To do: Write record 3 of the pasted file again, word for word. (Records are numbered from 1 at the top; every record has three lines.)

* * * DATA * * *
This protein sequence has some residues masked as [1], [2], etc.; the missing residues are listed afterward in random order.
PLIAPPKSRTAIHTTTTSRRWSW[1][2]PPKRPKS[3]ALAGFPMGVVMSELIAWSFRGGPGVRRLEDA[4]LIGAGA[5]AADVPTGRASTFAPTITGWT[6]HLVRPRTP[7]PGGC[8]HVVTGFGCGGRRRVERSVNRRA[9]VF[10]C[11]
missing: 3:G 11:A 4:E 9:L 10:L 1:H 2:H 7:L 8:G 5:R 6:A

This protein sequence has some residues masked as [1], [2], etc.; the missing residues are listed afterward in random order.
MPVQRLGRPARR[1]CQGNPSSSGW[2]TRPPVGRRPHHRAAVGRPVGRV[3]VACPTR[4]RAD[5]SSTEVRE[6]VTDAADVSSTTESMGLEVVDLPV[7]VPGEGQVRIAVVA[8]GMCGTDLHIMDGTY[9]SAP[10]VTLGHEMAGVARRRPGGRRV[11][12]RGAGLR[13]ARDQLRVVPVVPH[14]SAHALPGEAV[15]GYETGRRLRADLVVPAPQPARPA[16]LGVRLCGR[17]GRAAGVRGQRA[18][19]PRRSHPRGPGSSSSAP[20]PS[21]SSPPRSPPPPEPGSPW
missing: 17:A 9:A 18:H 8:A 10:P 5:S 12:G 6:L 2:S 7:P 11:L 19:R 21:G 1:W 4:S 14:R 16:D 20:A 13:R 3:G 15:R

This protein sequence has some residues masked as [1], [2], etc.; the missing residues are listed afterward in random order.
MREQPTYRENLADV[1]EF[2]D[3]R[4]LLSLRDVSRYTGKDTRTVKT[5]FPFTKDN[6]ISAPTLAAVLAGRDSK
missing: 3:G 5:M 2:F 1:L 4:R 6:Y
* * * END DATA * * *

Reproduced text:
This protein sequence has some residues masked as [1], [2], etc.; the missing residues are listed afterward in random order.
MREQPTYRENLADV[1]EF[2]D[3]R[4]LLSLRDVSRYTGKDTRTVKT[5]FPFTKDN[6]ISAPTLAAVLAGRDSK
missing: 3:G 5:M 2:F 1:L 4:R 6:Y